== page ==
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Net Law Roundup #28

by Jeremy Malcolm, Internet lawyer

A reader of this column recently wrote to me:

As the ISP of a company, if a staff member of a customer is breaking the law and using our network to do it, are we:

  1. Liable?
  2. Do we have a duty of care to notify our customer that one of their staff members is breaking the law?

ISPs are not automatically liable for what their customers do on the Internet. If a customer is hosting prohibited material such as child pornography on its network, the law provides that ISPs are not criminally liable unless they knew of the nature of the content. In the case of piracy of copyright material, the ISP may be liable if it knew or had reason to suspect that its network would be used to commit an infringement and it failed to take reasonable steps to prevent such misuse.

In the case of crimes not related to hosting of material, such as credit card fraud, the ISP's liability depends on the degree of its complicity in what occurs. If the ISP could be said to have purposely assisted the commission of the offence, there is a risk that it might be found guilty of being an accessory to that offence. On the other hand, simply standing by and doing nothing while an offence takes place does not make the ISP liable, unless the purpose of the ISP's failure to act was to assist the offender.

As for the ISP's customer, it can more easily become liable for what its staff members do on the Internet. A legal principle called "vicarious liability" essentially makes an employer liable for civil wrongdoings of its employees committed in the course of their duties. In addition, the employer can become directly liable if it was knowingly involved in what its employee did; for example, if it turned a blind eye to piracy of copyright material or allowed the posting of defamatory remarks on a company Web site.

The question of whether the company's ISP should inform the company about illegal conduct of a company employee, in order to protect the company from vicarious liability, is a difficult one. Normally there is no positive duty on anyone to protect other people from harm. Such a duty can however exist if it is stated or implied in a contract between the parties.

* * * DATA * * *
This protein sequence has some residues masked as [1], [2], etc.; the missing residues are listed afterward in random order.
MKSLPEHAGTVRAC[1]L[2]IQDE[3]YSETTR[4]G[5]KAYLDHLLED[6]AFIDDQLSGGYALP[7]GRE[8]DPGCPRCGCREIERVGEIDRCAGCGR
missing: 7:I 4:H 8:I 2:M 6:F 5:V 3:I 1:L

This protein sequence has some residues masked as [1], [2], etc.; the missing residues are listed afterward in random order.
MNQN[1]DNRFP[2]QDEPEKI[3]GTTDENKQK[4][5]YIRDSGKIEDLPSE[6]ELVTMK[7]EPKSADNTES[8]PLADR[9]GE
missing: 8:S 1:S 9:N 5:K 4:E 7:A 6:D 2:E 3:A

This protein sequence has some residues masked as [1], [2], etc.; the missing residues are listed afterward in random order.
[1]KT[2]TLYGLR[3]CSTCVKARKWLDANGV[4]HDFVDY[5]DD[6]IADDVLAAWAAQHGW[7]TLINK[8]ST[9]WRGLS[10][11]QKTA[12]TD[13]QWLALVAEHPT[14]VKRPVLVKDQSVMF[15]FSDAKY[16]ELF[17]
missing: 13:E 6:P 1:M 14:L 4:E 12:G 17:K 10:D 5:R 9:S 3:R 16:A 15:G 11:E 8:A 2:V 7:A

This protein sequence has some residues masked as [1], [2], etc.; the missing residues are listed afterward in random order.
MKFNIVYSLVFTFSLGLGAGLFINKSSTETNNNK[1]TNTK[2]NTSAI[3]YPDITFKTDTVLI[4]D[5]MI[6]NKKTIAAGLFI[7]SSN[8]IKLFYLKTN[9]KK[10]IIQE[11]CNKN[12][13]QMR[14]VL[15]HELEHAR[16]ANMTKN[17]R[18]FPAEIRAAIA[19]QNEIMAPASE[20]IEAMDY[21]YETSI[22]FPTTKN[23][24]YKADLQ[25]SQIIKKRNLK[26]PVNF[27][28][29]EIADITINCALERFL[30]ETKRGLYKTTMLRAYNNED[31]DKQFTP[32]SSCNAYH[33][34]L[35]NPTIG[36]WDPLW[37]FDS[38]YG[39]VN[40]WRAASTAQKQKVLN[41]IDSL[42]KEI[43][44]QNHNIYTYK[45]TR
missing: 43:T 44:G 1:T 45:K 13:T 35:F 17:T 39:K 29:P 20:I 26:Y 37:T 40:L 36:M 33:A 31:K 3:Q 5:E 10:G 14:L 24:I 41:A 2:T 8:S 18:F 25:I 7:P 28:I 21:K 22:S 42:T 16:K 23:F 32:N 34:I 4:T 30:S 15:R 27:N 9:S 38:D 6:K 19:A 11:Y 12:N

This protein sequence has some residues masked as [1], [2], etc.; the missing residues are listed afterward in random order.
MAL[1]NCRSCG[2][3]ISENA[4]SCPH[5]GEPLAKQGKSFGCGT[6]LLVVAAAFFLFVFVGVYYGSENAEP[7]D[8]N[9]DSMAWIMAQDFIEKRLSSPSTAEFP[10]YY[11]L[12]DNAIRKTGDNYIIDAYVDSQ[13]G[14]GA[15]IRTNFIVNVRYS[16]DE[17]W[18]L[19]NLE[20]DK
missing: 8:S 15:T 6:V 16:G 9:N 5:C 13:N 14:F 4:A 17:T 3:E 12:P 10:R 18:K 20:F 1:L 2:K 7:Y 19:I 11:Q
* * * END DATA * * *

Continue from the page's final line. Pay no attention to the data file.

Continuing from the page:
In my opinion, the contract between an ISP and its customer would not normally be enough to establish a duty for the ISP to warn the customer of the illegal activity of company employees on the Internet. On the other hand, such activity would normally be in breach of the ISP's terms and conditions of service, in which case it would be within its rights to report the activity to the company, if it is sure that it has its facts straight.

The case would probably be different in the case of a person or business that was retained (either as an employee or as a contractor) for the specific purpose of administering the company's network. In that case, monitoring the misuse of the network for illegal purposes would generally be within the scope of the duties of the network administrator to report.

Please Note: The information contained in this article is general in nature and cannot be regarded as anything more than general comment. Readers of this article should not act on the basis of this comment without consulting one of iLaw’s legal practitioners who will consider their particular circumstances